Human-modified environments can trigger fast and intricate adaptive changes in organism traits and fitness (Carroll et al., 2007; Carroll et al., 2014; Alberti et al., 2017; Rivas-Torres et al., 2017). Amphibians can thus adapt to anthropic habitats (Hua et al., 2015), although environmental deterioration often increases mortality (Schaub & Pradel, 2004; Collins & Kays, 2011). Life-history theory predicts higher reproductive investment as an adaptive response to increased mortality (Partridge & Harvey, 1988; Stearns, 1992). Indeed, other natural life-threatening conditions, such as elevated parasite prevalence (Blair & Webster, 2007) or predation pressure (Gordon et al., 2009; Walsh & Reznick, 2009), have proven to increase reproductive effort in several animal species.

Despite the described effects of agrosystem conditions on some aspects of amphibian ecology, little is known about their role in shaping life-history traits of amphibians. In this work, our goal is to assess whether agrosystem conditions affect life history of an amphibian—natterjack toad (Epidalea calamita)—by comparing body size, age, and several indicators of reproductive investment—plus prey availability—between natural habitats and agrosystems. We expect that age will be lower in agrosystem toads, while, in the light of life-history theory, their reproductive investment should be greater.

Materials and Methods

Study species

Epidalea calamita is a medium-sized (49–86 mm snout-vent length (SVL) in this study system) Bufonid toad that occurs in a variety of habitats in wide regions of Europe and western Asia (Gómez-Mestre, 2014). This species hibernates in northern and central cold climates of its distribution, but aestivates instead in its southern limit, where winters are milder but summer heat and aridity hinder activity (Gómez-Mestre, 2014). Although it can be active in rainy days, mainly during the reproductive period, this toad is primarily crepuscular and nocturnal (Gómez-Mestre, 2014). This species reproduces in small puddles: males use their forelimbs to hold females during oviposition (amplexus), have external egg-fertilization, and tadpoles can metamorphose in as short as 45 days (Gómez-Mestre, 2014). The species is a generalist predator, which can forage on a variety of invertebrates with no evidence of selectivity (except for animals too small to be attractive or too large to fit in its mouth), either by a “sit-and-wait” strategy, or by preying on animals it comes across while moving (Banks, Beebee & Denton, 1993; Boomsma & Arntzen, 1985).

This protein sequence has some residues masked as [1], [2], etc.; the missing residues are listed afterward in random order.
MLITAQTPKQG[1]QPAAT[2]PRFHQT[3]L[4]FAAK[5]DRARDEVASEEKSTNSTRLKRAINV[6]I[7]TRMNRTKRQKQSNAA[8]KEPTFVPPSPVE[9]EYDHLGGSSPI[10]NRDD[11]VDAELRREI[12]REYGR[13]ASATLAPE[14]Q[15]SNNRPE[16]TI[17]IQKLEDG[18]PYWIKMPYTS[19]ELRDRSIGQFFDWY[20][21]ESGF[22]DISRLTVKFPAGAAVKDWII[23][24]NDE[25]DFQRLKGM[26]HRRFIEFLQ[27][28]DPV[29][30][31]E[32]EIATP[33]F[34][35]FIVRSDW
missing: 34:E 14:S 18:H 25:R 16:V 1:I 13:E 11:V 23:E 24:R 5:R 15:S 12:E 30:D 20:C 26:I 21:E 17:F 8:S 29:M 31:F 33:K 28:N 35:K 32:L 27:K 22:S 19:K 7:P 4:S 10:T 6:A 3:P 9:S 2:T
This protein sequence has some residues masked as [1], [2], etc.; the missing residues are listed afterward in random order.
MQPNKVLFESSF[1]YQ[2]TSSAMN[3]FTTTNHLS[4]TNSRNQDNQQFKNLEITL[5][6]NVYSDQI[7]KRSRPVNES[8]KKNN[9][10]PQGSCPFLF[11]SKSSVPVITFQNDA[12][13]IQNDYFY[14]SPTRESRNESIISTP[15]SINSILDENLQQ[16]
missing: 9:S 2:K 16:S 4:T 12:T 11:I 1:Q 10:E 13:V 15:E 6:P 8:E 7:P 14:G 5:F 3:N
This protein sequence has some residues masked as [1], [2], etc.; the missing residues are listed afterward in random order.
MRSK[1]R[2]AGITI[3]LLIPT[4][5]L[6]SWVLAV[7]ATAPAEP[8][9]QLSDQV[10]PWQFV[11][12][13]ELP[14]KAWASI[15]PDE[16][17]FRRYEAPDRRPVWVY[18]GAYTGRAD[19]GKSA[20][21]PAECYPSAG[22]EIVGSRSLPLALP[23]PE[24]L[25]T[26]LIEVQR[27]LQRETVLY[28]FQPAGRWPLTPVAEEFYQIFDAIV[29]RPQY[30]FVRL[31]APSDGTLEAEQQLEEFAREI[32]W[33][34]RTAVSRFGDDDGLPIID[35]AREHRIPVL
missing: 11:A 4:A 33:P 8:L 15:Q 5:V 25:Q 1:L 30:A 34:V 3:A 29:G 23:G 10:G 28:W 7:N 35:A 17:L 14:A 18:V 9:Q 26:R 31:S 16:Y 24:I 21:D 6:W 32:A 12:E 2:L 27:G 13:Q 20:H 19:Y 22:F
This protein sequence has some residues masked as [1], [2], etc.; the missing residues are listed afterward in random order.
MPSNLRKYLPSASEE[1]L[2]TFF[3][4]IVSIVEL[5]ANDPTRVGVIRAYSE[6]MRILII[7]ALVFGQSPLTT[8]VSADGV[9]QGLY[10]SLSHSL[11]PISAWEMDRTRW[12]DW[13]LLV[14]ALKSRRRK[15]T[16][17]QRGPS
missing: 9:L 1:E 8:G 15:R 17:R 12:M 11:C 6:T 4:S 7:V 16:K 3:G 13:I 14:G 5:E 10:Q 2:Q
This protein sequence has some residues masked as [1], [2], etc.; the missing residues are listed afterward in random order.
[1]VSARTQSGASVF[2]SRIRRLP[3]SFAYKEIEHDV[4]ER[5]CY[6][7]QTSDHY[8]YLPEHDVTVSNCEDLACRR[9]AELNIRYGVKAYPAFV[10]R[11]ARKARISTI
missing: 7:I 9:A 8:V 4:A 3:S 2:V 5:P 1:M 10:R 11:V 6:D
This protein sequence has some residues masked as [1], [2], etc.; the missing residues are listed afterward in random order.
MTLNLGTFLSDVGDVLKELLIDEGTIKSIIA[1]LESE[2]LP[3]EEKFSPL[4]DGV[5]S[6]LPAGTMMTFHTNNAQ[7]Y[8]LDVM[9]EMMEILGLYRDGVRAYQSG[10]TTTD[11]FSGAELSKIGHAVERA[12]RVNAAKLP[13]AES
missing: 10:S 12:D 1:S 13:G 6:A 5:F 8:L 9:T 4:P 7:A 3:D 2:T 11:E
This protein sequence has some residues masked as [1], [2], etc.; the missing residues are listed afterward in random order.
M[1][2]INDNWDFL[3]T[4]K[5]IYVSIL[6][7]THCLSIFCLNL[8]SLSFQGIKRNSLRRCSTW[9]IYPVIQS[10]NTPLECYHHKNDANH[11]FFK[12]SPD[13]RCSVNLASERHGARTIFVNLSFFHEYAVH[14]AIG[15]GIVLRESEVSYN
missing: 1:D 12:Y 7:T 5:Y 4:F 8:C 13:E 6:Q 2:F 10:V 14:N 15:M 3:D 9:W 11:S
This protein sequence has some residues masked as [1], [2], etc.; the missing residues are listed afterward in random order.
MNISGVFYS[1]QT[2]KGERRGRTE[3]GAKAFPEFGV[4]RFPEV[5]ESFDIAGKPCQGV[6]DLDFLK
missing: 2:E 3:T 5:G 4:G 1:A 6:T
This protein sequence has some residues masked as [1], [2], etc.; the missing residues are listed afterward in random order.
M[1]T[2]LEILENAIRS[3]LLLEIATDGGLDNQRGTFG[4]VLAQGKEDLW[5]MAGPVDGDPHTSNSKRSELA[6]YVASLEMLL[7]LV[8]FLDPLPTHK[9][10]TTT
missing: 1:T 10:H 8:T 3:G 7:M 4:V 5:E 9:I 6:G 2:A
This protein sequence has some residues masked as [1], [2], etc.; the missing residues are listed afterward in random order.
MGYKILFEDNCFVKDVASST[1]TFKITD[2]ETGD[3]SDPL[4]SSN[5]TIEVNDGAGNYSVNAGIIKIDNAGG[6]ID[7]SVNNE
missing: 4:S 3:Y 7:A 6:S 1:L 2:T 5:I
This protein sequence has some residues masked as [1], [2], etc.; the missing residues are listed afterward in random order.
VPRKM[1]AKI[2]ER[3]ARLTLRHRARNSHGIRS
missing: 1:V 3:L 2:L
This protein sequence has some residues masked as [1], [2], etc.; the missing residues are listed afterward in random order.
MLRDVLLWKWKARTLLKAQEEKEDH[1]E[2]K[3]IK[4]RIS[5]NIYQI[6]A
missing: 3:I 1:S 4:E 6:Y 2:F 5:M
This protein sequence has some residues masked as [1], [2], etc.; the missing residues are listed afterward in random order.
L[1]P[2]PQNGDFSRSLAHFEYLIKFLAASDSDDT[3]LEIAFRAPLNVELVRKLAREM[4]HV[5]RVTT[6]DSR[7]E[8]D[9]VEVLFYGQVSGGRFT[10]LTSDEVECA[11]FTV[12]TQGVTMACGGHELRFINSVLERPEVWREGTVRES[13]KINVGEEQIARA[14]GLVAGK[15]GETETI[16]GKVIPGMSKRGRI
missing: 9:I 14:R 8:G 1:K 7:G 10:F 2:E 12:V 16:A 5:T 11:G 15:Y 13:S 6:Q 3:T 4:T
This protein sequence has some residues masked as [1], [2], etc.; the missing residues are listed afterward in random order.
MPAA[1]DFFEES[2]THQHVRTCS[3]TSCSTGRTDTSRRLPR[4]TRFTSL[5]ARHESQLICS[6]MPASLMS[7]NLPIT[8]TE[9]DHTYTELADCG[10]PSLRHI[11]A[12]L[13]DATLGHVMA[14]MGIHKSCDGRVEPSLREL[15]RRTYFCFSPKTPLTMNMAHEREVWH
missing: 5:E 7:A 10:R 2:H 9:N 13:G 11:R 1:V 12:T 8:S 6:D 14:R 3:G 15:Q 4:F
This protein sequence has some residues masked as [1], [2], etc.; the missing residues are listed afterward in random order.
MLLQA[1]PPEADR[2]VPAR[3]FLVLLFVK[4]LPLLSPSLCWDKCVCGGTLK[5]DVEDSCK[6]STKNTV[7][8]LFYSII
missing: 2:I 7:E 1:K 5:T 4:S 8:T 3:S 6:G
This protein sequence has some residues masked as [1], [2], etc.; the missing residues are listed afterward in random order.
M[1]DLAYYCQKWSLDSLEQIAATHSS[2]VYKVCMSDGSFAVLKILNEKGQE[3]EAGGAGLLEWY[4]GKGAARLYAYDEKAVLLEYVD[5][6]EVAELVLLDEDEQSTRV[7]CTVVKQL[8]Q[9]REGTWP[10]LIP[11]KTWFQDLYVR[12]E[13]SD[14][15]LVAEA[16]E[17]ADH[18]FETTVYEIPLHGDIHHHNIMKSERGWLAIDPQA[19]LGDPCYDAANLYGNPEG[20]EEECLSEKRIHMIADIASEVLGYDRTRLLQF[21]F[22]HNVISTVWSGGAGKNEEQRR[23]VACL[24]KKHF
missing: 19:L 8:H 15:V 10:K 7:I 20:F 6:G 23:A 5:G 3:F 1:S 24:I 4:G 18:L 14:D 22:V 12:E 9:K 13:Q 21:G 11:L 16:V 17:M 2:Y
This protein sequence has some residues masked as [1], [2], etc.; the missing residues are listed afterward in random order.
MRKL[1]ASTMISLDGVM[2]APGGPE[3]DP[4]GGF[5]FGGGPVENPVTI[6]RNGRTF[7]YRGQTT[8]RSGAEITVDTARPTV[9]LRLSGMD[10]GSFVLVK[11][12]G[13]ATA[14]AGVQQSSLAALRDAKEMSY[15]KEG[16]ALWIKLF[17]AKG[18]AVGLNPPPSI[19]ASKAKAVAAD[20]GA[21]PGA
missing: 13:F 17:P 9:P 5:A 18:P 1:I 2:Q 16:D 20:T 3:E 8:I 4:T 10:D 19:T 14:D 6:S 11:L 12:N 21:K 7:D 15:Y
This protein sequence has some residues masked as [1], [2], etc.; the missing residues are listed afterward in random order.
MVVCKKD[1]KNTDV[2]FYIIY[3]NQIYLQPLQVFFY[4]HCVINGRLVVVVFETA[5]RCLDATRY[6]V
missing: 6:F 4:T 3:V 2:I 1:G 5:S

Study area

In order to compare natural habitat versus agrosystem, we sampled in natural pine grove Pinares de Cartaya (SW Spain: 37°20 ′N, 7°09′W), and the adjacent agricultural land. Elevation is around 100 m above sea level. Average linear distance between both sampling sites was less than 4 km. In this region, summers are dry and hot, inducing amphibian aestivation, while springs, winters, and particularly falls are rainy. Furthermore, winter temperatures are mild, so that amphibians do not hibernate. Since E. calamita breeds in very small puddles, or even in swamped ditches or ruts, reproductive spots are widespread in both habitats.